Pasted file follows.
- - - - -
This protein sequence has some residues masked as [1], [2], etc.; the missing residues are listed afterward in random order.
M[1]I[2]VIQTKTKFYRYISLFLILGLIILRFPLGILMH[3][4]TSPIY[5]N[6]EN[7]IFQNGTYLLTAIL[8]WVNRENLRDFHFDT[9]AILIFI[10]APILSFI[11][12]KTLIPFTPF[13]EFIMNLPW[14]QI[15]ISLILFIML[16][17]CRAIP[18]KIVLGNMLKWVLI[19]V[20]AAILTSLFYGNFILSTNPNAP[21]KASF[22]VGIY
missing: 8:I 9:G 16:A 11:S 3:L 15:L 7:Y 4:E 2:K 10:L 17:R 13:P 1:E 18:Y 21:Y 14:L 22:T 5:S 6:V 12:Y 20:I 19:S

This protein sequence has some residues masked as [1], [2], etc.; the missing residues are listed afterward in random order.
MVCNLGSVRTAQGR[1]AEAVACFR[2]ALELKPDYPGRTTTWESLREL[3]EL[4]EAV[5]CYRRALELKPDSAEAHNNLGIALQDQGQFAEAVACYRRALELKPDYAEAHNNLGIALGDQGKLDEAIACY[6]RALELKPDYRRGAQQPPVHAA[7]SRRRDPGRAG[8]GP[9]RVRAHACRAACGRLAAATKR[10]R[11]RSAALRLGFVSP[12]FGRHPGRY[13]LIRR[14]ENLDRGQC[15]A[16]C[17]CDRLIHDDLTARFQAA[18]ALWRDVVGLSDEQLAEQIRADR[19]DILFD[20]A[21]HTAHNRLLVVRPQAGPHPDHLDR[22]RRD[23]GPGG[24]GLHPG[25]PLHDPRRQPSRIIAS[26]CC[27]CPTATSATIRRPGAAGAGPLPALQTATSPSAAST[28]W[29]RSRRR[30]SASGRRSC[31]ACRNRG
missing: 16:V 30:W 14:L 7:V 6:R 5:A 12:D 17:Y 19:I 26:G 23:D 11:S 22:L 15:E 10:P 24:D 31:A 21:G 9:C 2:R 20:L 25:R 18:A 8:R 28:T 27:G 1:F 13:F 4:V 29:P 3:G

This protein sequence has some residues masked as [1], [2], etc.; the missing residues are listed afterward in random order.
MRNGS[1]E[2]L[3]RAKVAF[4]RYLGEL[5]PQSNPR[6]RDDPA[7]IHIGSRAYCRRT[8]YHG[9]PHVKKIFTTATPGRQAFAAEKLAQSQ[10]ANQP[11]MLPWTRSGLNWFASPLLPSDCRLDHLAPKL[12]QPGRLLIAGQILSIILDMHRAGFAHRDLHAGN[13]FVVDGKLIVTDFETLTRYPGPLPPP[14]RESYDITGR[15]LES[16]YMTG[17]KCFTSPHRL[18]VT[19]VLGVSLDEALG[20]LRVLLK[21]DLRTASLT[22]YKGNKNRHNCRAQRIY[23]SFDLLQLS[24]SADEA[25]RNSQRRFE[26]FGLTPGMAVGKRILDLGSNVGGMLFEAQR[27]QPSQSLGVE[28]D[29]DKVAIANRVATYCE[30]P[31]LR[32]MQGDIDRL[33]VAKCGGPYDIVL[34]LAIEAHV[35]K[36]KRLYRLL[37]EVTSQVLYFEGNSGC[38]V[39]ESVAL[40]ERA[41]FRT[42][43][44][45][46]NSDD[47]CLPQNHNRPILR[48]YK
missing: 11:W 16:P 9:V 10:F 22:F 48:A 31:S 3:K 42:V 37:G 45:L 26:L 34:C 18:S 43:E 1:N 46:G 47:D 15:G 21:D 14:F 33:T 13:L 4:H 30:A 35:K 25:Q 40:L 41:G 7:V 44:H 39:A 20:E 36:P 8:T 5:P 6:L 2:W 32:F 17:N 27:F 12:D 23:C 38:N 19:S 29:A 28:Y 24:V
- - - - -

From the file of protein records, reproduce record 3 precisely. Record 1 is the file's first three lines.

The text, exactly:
This protein sequence has some residues masked as [1], [2], etc.; the missing residues are listed afterward in random order.
MRNGS[1]E[2]L[3]RAKVAF[4]RYLGEL[5]PQSNPR[6]RDDPA[7]IHIGSRAYCRRT[8]YHG[9]PHVKKIFTTATPGRQAFAAEKLAQSQ[10]ANQP[11]MLPWTRSGLNWFASPLLPSDCRLDHLAPKL[12]QPGRLLIAGQILSIILDMHRAGFAHRDLHAGN[13]FVVDGKLIVTDFETLTRYPGPLPPP[14]RESYDITGR[15]LES[16]YMTG[17]KCFTSPHRL[18]VT[19]VLGVSLDEALG[20]LRVLLK[21]DLRTASLT[22]YKGNKNRHNCRAQRIY[23]SFDLLQLS[24]SADEA[25]RNSQRRFE[26]FGLTPGMAVGKRILDLGSNVGGMLFEAQR[27]QPSQSLGVE[28]D[29]DKVAIANRVATYCE[30]P[31]LR[32]MQGDIDRL[33]VAKCGGPYDIVL[34]LAIEAHV[35]K[36]KRLYRLL[37]EVTSQVLYFEGNSGC[38]V[39]ESVAL[40]ERA[41]FRT[42][43][44][45][46]NSDD[47]CLPQNHNRPILR[48]YK
missing: 11:W 16:P 9:V 10:F 22:F 48:A 31:S 3:K 42:V 37:G 45:L 26:L 34:C 18:S 43:E 1:N 46:G 47:D 15:G 21:D 14:F 33:T 13:L 4:H 30:A 35:K 25:Q 40:L 41:G 7:V 44:H 39:A 20:E 36:P 8:T 5:P 6:L 2:W 32:F 17:N 27:F 12:D 23:C 38:N 19:S 29:A 28:Y 24:V